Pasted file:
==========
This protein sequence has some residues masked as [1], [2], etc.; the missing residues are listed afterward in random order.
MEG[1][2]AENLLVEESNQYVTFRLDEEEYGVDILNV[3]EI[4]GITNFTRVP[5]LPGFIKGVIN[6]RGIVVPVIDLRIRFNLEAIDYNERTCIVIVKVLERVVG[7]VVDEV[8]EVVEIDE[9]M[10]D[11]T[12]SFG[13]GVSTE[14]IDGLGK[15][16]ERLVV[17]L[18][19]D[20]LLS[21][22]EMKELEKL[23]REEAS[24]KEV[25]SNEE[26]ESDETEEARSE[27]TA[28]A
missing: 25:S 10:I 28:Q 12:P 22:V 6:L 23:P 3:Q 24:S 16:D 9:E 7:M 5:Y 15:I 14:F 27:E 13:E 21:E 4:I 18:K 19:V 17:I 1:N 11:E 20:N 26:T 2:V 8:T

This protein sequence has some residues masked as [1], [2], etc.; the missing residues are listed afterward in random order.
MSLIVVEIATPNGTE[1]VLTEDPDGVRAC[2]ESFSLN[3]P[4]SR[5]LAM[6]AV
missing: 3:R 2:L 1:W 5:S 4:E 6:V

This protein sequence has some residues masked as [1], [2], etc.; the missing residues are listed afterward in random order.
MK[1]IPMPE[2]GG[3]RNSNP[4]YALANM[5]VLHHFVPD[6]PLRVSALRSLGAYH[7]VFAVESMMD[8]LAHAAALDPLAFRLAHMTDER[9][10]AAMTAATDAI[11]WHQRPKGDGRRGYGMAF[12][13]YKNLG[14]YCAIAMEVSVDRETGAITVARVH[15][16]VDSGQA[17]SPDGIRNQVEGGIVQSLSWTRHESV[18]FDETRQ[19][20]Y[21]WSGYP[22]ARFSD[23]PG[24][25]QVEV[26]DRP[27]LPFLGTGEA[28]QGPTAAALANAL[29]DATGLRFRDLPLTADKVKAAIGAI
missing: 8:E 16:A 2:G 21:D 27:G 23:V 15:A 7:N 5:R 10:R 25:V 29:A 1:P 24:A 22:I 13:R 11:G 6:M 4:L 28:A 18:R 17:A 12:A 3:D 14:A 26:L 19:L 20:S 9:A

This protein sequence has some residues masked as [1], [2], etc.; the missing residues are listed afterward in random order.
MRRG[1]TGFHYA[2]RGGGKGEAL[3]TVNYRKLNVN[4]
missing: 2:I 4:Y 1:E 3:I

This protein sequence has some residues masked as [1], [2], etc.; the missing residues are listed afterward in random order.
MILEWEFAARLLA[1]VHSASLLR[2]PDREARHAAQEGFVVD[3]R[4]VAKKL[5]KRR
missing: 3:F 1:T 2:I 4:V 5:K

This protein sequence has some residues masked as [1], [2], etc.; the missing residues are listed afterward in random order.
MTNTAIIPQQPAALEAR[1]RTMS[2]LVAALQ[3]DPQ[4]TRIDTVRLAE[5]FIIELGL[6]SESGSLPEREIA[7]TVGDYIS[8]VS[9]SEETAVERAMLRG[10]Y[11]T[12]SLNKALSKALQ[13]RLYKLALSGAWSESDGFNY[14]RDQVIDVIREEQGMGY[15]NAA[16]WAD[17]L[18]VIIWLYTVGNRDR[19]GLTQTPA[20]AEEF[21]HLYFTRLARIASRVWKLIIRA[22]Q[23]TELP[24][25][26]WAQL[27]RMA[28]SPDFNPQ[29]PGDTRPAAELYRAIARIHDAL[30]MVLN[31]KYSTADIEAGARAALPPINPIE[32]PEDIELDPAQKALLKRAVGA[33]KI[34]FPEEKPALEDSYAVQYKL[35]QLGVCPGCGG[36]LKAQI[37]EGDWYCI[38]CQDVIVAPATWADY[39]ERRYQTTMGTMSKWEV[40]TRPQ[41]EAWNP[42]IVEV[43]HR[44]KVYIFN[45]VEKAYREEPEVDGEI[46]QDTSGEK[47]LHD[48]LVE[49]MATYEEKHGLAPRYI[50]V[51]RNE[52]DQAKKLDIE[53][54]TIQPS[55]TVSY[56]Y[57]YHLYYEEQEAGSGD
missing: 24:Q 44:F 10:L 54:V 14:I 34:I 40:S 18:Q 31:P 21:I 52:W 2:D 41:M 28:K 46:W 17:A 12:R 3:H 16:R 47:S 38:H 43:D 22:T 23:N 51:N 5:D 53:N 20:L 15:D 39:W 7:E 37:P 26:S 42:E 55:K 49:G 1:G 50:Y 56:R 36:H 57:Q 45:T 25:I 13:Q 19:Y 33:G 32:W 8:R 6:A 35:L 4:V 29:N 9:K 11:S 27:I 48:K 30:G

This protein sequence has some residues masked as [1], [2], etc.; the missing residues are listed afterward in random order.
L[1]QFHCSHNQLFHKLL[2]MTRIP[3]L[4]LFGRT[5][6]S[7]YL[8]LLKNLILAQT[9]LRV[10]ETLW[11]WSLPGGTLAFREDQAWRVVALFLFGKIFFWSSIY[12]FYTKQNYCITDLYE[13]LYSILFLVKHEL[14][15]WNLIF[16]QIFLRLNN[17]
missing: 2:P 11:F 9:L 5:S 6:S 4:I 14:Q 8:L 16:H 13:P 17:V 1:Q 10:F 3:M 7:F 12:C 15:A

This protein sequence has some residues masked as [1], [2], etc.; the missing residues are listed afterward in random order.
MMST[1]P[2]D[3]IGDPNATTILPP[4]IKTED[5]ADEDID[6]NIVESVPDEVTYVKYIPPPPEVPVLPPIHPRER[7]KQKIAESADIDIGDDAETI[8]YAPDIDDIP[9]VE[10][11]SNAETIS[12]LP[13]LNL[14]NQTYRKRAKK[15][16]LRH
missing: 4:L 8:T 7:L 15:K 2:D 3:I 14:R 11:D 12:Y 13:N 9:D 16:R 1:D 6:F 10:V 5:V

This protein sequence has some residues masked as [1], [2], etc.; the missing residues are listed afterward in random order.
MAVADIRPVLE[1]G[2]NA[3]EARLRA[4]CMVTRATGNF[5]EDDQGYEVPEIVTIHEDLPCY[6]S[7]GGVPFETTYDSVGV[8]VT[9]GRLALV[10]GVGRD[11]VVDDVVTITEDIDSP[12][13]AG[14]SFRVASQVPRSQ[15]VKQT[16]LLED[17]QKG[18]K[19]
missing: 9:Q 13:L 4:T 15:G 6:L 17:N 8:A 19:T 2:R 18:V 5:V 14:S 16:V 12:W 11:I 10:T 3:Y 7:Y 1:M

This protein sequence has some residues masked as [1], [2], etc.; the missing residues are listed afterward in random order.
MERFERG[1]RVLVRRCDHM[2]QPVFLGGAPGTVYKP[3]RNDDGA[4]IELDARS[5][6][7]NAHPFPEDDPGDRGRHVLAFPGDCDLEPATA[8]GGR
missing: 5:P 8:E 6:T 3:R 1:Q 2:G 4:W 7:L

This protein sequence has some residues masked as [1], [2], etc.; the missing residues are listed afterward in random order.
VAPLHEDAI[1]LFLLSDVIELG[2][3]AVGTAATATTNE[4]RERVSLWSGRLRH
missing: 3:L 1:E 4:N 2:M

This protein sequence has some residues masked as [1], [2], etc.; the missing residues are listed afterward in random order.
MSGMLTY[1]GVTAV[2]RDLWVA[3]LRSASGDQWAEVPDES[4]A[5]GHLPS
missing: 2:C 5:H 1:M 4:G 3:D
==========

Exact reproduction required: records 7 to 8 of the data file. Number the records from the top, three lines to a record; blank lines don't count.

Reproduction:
This protein sequence has some residues masked as [1], [2], etc.; the missing residues are listed afterward in random order.
L[1]QFHCSHNQLFHKLL[2]MTRIP[3]L[4]LFGRT[5][6]S[7]YL[8]LLKNLILAQT[9]LRV[10]ETLW[11]WSLPGGTLAFREDQAWRVVALFLFGKIFFWSSIY[12]FYTKQNYCITDLYE[13]LYSILFLVKHEL[14][15]WNLIF[16]QIFLRLNN[17]
missing: 2:P 11:F 9:L 5:S 6:S 4:I 14:Q 8:L 16:H 13:P 17:V 1:Q 10:F 3:M 7:F 12:C 15:A

This protein sequence has some residues masked as [1], [2], etc.; the missing residues are listed afterward in random order.
MMST[1]P[2]D[3]IGDPNATTILPP[4]IKTED[5]ADEDID[6]NIVESVPDEVTYVKYIPPPPEVPVLPPIHPRER[7]KQKIAESADIDIGDDAETI[8]YAPDIDDIP[9]VE[10][11]SNAETIS[12]LP[13]LNL[14]NQTYRKRAKK[15][16]LRH
missing: 4:L 8:T 7:L 15:K 2:D 3:I 14:R 11:D 12:Y 13:N 9:D 16:R 1:D 6:F 10:V 5:V